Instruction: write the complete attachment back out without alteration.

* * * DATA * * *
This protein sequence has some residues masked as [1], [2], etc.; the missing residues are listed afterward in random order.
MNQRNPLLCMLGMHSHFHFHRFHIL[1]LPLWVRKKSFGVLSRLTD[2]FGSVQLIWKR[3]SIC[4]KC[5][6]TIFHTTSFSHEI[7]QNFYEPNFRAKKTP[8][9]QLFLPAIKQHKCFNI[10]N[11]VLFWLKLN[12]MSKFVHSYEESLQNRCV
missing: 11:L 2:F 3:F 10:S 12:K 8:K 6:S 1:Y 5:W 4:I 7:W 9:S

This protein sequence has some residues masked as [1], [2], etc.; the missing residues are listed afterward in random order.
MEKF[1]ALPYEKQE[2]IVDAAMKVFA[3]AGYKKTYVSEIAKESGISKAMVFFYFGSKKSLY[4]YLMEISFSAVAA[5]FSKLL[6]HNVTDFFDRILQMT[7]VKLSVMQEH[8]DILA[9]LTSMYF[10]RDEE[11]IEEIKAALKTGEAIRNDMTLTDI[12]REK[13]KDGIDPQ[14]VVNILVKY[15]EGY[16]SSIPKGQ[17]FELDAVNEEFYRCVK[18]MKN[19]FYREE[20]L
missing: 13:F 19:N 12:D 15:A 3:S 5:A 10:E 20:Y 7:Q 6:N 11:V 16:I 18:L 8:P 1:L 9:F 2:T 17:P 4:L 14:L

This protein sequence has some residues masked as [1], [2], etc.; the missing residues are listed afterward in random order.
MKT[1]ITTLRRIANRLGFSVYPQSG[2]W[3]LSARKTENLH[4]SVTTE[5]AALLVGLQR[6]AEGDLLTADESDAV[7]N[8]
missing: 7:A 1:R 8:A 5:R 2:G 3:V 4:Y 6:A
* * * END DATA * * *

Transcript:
This protein sequence has some residues masked as [1], [2], etc.; the missing residues are listed afterward in random order.
MNQRNPLLCMLGMHSHFHFHRFHIL[1]LPLWVRKKSFGVLSRLTD[2]FGSVQLIWKR[3]SIC[4]KC[5][6]TIFHTTSFSHEI[7]QNFYEPNFRAKKTP[8][9]QLFLPAIKQHKCFNI[10]N[11]VLFWLKLN[12]MSKFVHSYEESLQNRCV
missing: 11:L 2:F 3:F 10:S 12:K 8:K 6:S 1:Y 5:W 4:I 7:W 9:S

This protein sequence has some residues masked as [1], [2], etc.; the missing residues are listed afterward in random order.
MEKF[1]ALPYEKQE[2]IVDAAMKVFA[3]AGYKKTYVSEIAKESGISKAMVFFYFGSKKSLY[4]YLMEISFSAVAA[5]FSKLL[6]HNVTDFFDRILQMT[7]VKLSVMQEH[8]DILA[9]LTSMYF[10]RDEE[11]IEEIKAALKTGEAIRNDMTLTDI[12]REK[13]KDGIDPQ[14]VVNILVKY[15]EGY[16]SSIPKGQ[17]FELDAVNEEFYRCVK[18]MKN[19]FYREE[20]L
missing: 13:F 19:N 12:D 15:A 3:S 5:A 10:E 20:Y 7:Q 6:N 11:V 16:I 18:L 8:P 1:L 9:F 2:T 17:P 4:L 14:L

This protein sequence has some residues masked as [1], [2], etc.; the missing residues are listed afterward in random order.
MKT[1]ITTLRRIANRLGFSVYPQSG[2]W[3]LSARKTENLH[4]SVTTE[5]AALLVGLQR[6]AEGDLLTADESDAV[7]N[8]
missing: 7:A 1:R 8:A 5:R 2:G 3:V 4:Y 6:A